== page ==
At what point does Angel Hernandez say, “Enough” and hang up his mask? Or at what point does MLB say, “Enough,” fight the umpires’ union and get Hernandez fired for being one of the worst umps in the majors?

Controversies on consecutive nights this week in Kansas City reinforced his bottom status. The first involved Hernandez’s “guess” Tuesday when he couldn’t tell whether a drive to the outfield was caught or dropped because, he said, he was blinded by the lighting on the Kauffman Stadium outfield walls.

Replay showed that he guessed wrong. Hernandez’s incorrect initial call from just beyond first base created chaos on the bases.

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The other controversy cropped up Wednesday when Hernandez was calling balls and strikes. He ruled that Cleveland batter Jose Ramirez was hit by a pitch from KC starter Brady Singer in the sixth inning. Replay umpires let the call stand, but it looked as if the pitch hit the knob of Ramirez’s bat and ricocheted into the mitt of Salvador Perez for a third strike.

Hernandez called a balk on Singer three batters later; that set off the Royals’ dugout. Pitching coach Cal Eldred was ejected for arguing, followed by manager Mike Matheny. One batter after that, Singer cursed out Hernandez as he was being lifted for a reliever and was also ejected.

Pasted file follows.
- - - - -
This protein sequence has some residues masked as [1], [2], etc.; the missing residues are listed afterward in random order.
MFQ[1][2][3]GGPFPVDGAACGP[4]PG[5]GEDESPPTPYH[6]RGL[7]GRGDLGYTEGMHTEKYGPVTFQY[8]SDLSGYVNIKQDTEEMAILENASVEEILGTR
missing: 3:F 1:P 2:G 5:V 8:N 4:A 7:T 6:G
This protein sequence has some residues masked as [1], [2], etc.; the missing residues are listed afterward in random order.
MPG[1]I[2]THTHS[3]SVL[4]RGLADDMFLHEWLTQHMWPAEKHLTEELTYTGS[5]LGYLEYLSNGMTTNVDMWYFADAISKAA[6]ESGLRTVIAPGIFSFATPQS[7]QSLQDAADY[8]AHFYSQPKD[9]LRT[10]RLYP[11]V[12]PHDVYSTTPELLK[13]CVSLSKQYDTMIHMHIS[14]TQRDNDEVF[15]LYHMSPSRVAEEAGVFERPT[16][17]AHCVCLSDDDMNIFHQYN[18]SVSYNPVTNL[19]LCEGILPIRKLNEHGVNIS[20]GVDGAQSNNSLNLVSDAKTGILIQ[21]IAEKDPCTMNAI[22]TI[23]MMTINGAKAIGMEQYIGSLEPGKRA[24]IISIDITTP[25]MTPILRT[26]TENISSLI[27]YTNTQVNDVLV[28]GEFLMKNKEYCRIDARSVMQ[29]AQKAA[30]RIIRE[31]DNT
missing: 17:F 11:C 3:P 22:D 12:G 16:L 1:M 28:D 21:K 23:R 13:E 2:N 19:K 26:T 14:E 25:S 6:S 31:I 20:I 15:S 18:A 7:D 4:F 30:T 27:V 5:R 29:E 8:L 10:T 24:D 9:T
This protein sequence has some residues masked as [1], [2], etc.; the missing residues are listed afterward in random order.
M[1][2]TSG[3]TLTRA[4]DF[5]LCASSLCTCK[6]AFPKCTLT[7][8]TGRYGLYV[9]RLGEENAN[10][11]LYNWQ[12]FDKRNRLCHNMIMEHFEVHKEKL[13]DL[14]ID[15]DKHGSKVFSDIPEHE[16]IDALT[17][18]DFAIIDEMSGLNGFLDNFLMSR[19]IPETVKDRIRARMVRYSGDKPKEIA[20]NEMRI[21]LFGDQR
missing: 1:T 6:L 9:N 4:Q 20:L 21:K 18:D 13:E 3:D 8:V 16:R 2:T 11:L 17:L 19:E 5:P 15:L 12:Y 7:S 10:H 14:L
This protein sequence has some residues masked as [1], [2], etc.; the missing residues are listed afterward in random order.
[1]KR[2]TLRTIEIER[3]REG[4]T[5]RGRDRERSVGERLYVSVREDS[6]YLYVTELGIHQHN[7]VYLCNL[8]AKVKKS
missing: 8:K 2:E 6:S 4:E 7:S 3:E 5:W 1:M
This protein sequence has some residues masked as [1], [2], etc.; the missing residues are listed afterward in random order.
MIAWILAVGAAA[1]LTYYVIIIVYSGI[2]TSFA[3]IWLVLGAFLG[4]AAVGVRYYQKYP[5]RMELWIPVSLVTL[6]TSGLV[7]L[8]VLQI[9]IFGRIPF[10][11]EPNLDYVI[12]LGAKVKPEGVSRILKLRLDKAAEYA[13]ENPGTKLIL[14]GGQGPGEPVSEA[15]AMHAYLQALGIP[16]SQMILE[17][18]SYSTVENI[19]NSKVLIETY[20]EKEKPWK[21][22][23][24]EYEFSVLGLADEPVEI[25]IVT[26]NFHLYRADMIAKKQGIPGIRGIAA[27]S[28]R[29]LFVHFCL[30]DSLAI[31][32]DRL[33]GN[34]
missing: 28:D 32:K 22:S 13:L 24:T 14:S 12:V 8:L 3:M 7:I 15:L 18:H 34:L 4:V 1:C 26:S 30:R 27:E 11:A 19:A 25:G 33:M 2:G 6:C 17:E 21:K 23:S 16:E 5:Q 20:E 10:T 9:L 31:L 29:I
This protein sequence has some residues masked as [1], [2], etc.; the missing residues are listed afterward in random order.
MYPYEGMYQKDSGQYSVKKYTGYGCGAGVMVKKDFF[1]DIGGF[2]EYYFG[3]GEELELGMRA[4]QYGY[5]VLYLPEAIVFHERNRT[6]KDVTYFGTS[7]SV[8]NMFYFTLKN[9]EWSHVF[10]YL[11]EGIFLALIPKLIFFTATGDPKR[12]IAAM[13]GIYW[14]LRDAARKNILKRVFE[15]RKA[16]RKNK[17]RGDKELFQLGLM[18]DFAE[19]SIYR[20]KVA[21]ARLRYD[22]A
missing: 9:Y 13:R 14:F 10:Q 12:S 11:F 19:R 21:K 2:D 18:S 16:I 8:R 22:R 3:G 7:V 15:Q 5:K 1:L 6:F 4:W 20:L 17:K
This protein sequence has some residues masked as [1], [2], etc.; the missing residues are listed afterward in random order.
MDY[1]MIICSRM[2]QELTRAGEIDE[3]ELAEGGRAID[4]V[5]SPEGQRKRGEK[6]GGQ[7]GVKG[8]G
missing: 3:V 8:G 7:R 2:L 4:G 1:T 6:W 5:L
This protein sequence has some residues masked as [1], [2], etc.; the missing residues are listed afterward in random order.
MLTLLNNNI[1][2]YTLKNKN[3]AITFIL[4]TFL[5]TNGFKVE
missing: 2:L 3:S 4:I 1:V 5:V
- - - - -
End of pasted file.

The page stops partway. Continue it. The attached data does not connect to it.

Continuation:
Cleveland scored three runs in the frame and added single runs in the eighth and ninth to win 5-4.

The hit batsman and the balk were flashpoints, but there’s a good chance the Royals were already fed up with Henandez’s strike zone, which is a regular object of ridicule on Twitter. He trends for being bad at his job.

And those reviewed calls were so aggravating that another overturned call Tuesday, when he got a play wrong at first base, could easily become forgotten.

The one semi-positive thing about the 59-year-old Hernandez’s work is that he’s “bad for both teams.” Actually, no, that just makes him bad.

Cleveland manager Terry Francona has seen the show go on for too many seasons. 

“I just kind of told Angel, ‘Why’s it always happening when you’re here?'” Francona told reporters after the catch/no-catch review Tuesday.

And then something else happened Wednesday. Things will keep happening until Hernandez or MLB has finally had enough.

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